Nissan Navara on the right track
■ With the new dual cab pick-up launched mid-year and a tranche consisting of king cab, single cab and dual cab chassis to hit the market by the end of this month, taking total variants to 27, Nissan could well have ticked all the boxes with its NP300 Navara range.
Already Nissan’s best-selling vehicle in Australia, accounting for a third of all sales, the Japanese company appears determined to give the new NP300 Navara every chance of maintaining its lead.
The pick-up went through more than 40,000 tests and 1 million kilometres in real-world conditions, including driving in rural and metropolitan Australia.
The NP300 Navara is the best in its segment for diesel fuel economy, crucial for light commercial vehicle buyers, and has first in segment features such as spinal support front seats and LED headlights.
On test was a Nissan NP300 Navara ST 4x2 automatic diesel dual cab, which sells for $41,490, plus onroad costs.
It may be only two-wheel drive, but the test vehicle puts on a bold face like any serious off-road fourwheel-drive.
Daytime running lights and chrome window mouldings create a premium impression, which is continued to the rear.
While rubber ranges upwards of 15 inches, the mid-range ST rolls on 16-inch alloy wheels and carries a full-size spare.
Inside, Nissan claims the high ground in occupant comfort, with spinal support front seats designed to reduced fatigue during long drives.
In the rear, there is an optimum balance between knee room and body angle, as well as ample head room. Back rests are contoured to offer more support than in the previous model.
A rear power-sliding glass window, operated by a switch on the dashboard, allows access to the tub and increased ventilation.
The centre console offers concealed storage and houses rear air vents for second-row passengers. Larger storage pockets are located in the driver and passenger doors.
Other storage includes the glove box, overhead sunglasses holder and flip-up rear seats with a hidden area underneath. Trays can also be found on the dash top and in the centre console.
Three 12-volt power sockets are scattered around the cabin, while a fourth, weather-proof, is situated in the tub.
Steering wheel controls and dashboard displays, including a five-inch colour display, provide simple access to vehicle systems. Advanced Drive Assist Display provides multiple screens in the centre of the dashboard, between the tachometer and speedometer dials.
ADAD display options include fuel economy, distance to empty, audio information and navigation directions where sat-nav is available.
All dual-cab grades have a USB and auxiliary port in the centre console lower storage area for easy, visible access.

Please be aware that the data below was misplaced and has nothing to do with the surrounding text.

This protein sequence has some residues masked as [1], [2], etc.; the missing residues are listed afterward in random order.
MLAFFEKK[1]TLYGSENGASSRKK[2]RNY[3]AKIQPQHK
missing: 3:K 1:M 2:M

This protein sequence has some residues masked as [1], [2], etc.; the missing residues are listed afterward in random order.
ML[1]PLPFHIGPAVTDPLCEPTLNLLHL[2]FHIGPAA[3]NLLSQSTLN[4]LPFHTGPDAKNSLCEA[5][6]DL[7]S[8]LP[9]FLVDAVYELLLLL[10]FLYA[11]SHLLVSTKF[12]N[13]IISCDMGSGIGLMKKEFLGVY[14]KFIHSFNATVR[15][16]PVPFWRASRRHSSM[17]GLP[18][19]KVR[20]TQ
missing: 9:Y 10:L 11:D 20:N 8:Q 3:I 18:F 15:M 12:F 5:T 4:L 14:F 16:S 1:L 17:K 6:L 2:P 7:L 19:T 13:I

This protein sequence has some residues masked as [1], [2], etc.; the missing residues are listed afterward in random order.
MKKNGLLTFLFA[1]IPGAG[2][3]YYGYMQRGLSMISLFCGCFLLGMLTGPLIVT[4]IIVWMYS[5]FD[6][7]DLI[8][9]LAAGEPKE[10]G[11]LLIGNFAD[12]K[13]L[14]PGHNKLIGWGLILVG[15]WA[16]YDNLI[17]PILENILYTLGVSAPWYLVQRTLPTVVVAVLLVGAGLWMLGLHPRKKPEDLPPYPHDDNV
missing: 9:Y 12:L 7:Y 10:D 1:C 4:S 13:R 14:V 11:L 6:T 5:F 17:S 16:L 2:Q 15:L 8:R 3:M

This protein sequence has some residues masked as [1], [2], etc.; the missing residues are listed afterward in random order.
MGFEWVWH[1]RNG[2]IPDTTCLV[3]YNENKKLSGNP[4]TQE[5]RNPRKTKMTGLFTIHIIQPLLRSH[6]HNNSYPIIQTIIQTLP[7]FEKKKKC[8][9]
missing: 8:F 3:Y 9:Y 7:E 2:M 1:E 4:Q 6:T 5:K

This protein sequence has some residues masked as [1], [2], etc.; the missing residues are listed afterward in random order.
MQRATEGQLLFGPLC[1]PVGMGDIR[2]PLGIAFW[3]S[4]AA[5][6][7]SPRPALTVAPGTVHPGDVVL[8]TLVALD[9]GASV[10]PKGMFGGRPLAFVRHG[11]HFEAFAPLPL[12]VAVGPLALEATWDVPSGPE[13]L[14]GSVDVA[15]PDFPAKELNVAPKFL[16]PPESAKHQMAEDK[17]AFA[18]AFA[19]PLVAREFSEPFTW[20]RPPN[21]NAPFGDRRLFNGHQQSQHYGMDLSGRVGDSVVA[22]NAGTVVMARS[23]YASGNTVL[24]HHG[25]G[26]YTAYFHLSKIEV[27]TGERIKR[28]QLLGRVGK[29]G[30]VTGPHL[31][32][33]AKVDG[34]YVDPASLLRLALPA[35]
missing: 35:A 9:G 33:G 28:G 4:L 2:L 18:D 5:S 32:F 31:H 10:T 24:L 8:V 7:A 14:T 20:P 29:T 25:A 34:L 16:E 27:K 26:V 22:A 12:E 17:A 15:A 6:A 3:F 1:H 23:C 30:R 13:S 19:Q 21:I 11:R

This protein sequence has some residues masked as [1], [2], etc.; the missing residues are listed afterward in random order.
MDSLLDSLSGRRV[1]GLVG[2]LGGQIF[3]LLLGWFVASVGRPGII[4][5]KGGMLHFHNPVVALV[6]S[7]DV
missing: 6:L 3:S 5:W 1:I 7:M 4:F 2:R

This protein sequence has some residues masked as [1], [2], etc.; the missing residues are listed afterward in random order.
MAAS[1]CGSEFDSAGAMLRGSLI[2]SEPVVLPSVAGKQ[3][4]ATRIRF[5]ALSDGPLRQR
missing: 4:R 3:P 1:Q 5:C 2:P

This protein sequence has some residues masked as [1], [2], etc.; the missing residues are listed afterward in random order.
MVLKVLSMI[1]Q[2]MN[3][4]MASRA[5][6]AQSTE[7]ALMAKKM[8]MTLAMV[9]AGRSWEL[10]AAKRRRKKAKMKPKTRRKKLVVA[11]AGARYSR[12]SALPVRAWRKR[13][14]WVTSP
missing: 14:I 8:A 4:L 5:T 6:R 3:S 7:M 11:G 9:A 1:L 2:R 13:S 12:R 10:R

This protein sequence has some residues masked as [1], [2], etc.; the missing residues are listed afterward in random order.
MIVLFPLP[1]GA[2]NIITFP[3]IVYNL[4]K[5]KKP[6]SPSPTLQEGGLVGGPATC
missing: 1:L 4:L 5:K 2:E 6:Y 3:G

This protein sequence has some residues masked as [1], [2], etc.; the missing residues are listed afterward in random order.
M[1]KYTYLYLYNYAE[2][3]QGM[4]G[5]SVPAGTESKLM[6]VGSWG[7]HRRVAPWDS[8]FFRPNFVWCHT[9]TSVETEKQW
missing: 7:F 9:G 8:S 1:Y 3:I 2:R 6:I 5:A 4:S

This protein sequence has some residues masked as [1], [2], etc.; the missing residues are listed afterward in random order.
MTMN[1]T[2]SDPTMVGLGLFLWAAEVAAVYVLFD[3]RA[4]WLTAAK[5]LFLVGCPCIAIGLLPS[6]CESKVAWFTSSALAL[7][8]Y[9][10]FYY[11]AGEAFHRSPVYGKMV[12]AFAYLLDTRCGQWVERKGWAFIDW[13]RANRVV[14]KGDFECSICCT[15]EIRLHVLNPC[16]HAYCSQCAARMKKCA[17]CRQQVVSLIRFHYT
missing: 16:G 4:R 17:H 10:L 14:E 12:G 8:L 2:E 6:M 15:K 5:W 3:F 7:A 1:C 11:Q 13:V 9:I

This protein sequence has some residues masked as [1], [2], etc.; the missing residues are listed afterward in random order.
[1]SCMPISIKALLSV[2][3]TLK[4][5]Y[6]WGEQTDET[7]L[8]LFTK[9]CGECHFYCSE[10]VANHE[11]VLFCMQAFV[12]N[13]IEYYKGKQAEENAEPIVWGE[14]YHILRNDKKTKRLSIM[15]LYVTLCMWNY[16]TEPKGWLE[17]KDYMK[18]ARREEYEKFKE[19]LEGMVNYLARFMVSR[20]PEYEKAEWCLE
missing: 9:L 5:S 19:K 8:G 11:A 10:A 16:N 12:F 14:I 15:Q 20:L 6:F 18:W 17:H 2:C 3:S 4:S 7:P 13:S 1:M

Bluetooth phone and audio streaming are included on all grades. NissanConnect smartphone integration features on the ST and ST-X, allowing use of Facebook, Google Search and Pandora.
The test vehicle had the benefit of a twin-turbo 2.3-litre four-cylinder double-overhead camshaft diesel engine putting out 140kW of power and 450Nm of torque, peaking between 1500 and 2500 rpm.
The two-stage turbocharger, injector system, thermal management system and electrical variable displacement oil pump mated to the seven-speed automatic transmission make for a claimed 6.8 litres per 100km in the combined urban/highway cycle.
All dual cab pick-up grades feature ventilated disc front brakes, rear drum brakes, independent double wishbone front suspension with front stabiliser bar, five-link rear suspension with shock absorber and power steering.
Braked towing capacity on all diesel grades is 3500kg, an important feature in this segment, while turning circle has been improved over its predecessor from 13.4m to 12.5m.
A driver’s side knee airbag is one of seven among front and rear curtain airbags, driver and front passenger airbags and side airbags, while on the outside, the energyabsorbing bonnet is designed to minimise pedestrian injury. LED headlights offer longer life, save energy and lead to wider and improved visibility.
The ST grade features LED signature daytime running lights and automatic on/off headlights with twilight detection as standard on dual-cab pick-ups.
An alloy sports bar with integrated high-mounted brake light and front fog lights are standard on the ST, as are side steps for easier cabin entry and exit.
New generation vehicle dynamic control with brake limited-slip differential improves performance and safety.
Anti-lock braking, electronic brake force control, traction control and brake assist make up active safety systems on all dual-cab grades.
The hum of the 2.3-litre diesel motor was non-invasive, becoming harsher only as it was loaded up. Some body roll was evident on quicker, tight bends, otherwise the Navara’s ride and handling were quite car-like.
Steering and brakes — ventilated discs up front and drums in the rear — with their advanced backup systems were the soul of efficiency on bitumen and handled gravel going if treated with respect.
Best fuel consumption of six litres per 100km was recorded on the motorway and up to 13 in stopstart town traffic.
Owner peace of mind is backed up by a three-year/100,000km warranty, with an optional extended warranty, and three-year roadside assist program.
Nissan has manufactured strong and dependable pick-ups for more than 80 years, with more than 14 million sold across 180 countries.
The new NP300 Navara has the chops to remain on song for the maker.
Two or four-wheel drive, the Nissan Navara pick-up has plenty to offer.
Steering wheel controls and dashboard displays provide simple access to vehicle systems.